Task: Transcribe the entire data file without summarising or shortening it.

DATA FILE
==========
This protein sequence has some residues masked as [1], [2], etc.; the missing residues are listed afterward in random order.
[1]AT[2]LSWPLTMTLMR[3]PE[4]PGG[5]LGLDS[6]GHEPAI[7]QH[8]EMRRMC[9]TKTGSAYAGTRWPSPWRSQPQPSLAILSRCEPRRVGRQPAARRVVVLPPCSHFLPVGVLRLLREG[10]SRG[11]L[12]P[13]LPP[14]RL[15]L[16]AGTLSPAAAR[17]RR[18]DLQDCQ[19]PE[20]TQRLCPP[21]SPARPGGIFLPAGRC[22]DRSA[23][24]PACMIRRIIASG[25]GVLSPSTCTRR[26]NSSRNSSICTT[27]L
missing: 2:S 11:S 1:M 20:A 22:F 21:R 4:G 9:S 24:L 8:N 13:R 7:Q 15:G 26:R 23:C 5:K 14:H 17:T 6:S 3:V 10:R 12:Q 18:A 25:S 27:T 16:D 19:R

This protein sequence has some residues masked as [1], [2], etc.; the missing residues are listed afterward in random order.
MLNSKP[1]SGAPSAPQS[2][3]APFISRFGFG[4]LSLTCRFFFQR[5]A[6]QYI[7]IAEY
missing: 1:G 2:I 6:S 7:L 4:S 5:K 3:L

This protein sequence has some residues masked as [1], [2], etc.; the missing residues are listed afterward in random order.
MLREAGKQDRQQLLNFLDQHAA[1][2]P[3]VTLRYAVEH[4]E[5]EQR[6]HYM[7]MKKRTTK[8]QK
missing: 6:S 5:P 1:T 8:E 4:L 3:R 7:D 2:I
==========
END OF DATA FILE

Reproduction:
This protein sequence has some residues masked as [1], [2], etc.; the missing residues are listed afterward in random order.
[1]AT[2]LSWPLTMTLMR[3]PE[4]PGG[5]LGLDS[6]GHEPAI[7]QH[8]EMRRMC[9]TKTGSAYAGTRWPSPWRSQPQPSLAILSRCEPRRVGRQPAARRVVVLPPCSHFLPVGVLRLLREG[10]SRG[11]L[12]P[13]LPP[14]RL[15]L[16]AGTLSPAAAR[17]RR[18]DLQDCQ[19]PE[20]TQRLCPP[21]SPARPGGIFLPAGRC[22]DRSA[23][24]PACMIRRIIASG[25]GVLSPSTCTRR[26]NSSRNSSICTT[27]L
missing: 2:S 11:S 1:M 20:A 22:F 21:R 4:G 9:S 24:L 8:N 13:R 7:Q 15:G 26:R 23:C 5:K 14:H 17:T 6:S 3:V 10:R 12:Q 18:A 25:S 27:T 16:D 19:R

This protein sequence has some residues masked as [1], [2], etc.; the missing residues are listed afterward in random order.
MLNSKP[1]SGAPSAPQS[2][3]APFISRFGFG[4]LSLTCRFFFQR[5]A[6]QYI[7]IAEY
missing: 1:G 2:I 6:S 7:L 4:S 5:K 3:L

This protein sequence has some residues masked as [1], [2], etc.; the missing residues are listed afterward in random order.
MLREAGKQDRQQLLNFLDQHAA[1][2]P[3]VTLRYAVEH[4]E[5]EQR[6]HYM[7]MKKRTTK[8]QK
missing: 6:S 5:P 1:T 8:E 4:L 3:R 7:D 2:I